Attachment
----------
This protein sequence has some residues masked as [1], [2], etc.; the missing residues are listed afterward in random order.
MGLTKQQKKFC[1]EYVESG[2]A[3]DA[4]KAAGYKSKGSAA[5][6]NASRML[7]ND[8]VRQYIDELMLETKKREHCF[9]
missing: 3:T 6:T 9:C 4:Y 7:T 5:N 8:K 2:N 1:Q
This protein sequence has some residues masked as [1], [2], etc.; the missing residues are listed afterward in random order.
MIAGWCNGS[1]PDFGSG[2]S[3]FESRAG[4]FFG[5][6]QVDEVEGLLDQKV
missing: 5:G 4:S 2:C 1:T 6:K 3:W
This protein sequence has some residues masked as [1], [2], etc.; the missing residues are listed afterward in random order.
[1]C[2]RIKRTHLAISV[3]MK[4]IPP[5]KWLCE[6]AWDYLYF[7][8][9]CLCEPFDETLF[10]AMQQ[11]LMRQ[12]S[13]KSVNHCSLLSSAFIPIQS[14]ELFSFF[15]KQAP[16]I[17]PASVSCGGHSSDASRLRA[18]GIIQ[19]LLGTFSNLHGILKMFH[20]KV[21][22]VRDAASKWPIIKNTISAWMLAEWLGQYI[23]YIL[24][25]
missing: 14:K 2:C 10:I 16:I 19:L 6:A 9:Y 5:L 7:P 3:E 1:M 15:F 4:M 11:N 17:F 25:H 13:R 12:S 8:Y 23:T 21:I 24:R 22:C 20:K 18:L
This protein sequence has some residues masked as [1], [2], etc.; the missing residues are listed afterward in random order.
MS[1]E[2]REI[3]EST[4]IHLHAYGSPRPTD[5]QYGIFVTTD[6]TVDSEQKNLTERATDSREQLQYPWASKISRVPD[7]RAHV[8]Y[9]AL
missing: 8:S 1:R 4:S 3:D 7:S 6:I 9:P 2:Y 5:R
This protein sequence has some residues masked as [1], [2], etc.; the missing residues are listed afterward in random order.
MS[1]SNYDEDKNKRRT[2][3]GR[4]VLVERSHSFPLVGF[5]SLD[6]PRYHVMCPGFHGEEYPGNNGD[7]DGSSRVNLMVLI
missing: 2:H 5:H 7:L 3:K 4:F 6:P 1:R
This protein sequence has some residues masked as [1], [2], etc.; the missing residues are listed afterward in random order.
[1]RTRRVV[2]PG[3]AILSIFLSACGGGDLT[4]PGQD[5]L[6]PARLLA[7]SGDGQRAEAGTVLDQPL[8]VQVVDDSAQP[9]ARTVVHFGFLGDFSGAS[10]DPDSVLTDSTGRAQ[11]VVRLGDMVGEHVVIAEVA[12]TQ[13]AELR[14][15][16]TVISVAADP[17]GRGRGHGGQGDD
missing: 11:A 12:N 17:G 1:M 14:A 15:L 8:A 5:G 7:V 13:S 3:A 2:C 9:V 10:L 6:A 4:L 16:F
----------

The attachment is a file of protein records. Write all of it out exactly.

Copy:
This protein sequence has some residues masked as [1], [2], etc.; the missing residues are listed afterward in random order.
MGLTKQQKKFC[1]EYVESG[2]A[3]DA[4]KAAGYKSKGSAA[5][6]NASRML[7]ND[8]VRQYIDELMLETKKREHCF[9]
missing: 3:T 6:T 9:C 4:Y 7:T 5:N 8:K 2:N 1:Q
This protein sequence has some residues masked as [1], [2], etc.; the missing residues are listed afterward in random order.
MIAGWCNGS[1]PDFGSG[2]S[3]FESRAG[4]FFG[5][6]QVDEVEGLLDQKV
missing: 5:G 4:S 2:C 1:T 6:K 3:W
This protein sequence has some residues masked as [1], [2], etc.; the missing residues are listed afterward in random order.
[1]C[2]RIKRTHLAISV[3]MK[4]IPP[5]KWLCE[6]AWDYLYF[7][8][9]CLCEPFDETLF[10]AMQQ[11]LMRQ[12]S[13]KSVNHCSLLSSAFIPIQS[14]ELFSFF[15]KQAP[16]I[17]PASVSCGGHSSDASRLRA[18]GIIQ[19]LLGTFSNLHGILKMFH[20]KV[21][22]VRDAASKWPIIKNTISAWMLAEWLGQYI[23]YIL[24][25]
missing: 14:K 2:C 10:I 16:I 19:L 6:A 9:Y 5:L 7:P 3:E 1:M 15:F 4:M 11:N 17:F 25:H 13:R 12:S 8:Y 23:T 21:I 24:R 22:C 20:K 18:L
This protein sequence has some residues masked as [1], [2], etc.; the missing residues are listed afterward in random order.
MS[1]E[2]REI[3]EST[4]IHLHAYGSPRPTD[5]QYGIFVTTD[6]TVDSEQKNLTERATDSREQLQYPWASKISRVPD[7]RAHV[8]Y[9]AL
missing: 8:S 1:R 4:S 3:D 7:S 6:I 9:P 2:Y 5:R
This protein sequence has some residues masked as [1], [2], etc.; the missing residues are listed afterward in random order.
MS[1]SNYDEDKNKRRT[2][3]GR[4]VLVERSHSFPLVGF[5]SLD[6]PRYHVMCPGFHGEEYPGNNGD[7]DGSSRVNLMVLI
missing: 2:H 5:H 7:L 3:K 4:F 6:P 1:R
This protein sequence has some residues masked as [1], [2], etc.; the missing residues are listed afterward in random order.
[1]RTRRVV[2]PG[3]AILSIFLSACGGGDLT[4]PGQD[5]L[6]PARLLA[7]SGDGQRAEAGTVLDQPL[8]VQVVDDSAQP[9]ARTVVHFGFLGDFSGAS[10]DPDSVLTDSTGRAQ[11]VVRLGDMVGEHVVIAEVA[12]TQ[13]AELR[14][15][16]TVISVAADP[17]GRGRGHGGQGDD
missing: 11:A 12:N 17:G 1:M 14:A 15:L 8:A 5:G 7:V 13:S 3:A 2:C 9:V 10:L 6:A 4:L 16:F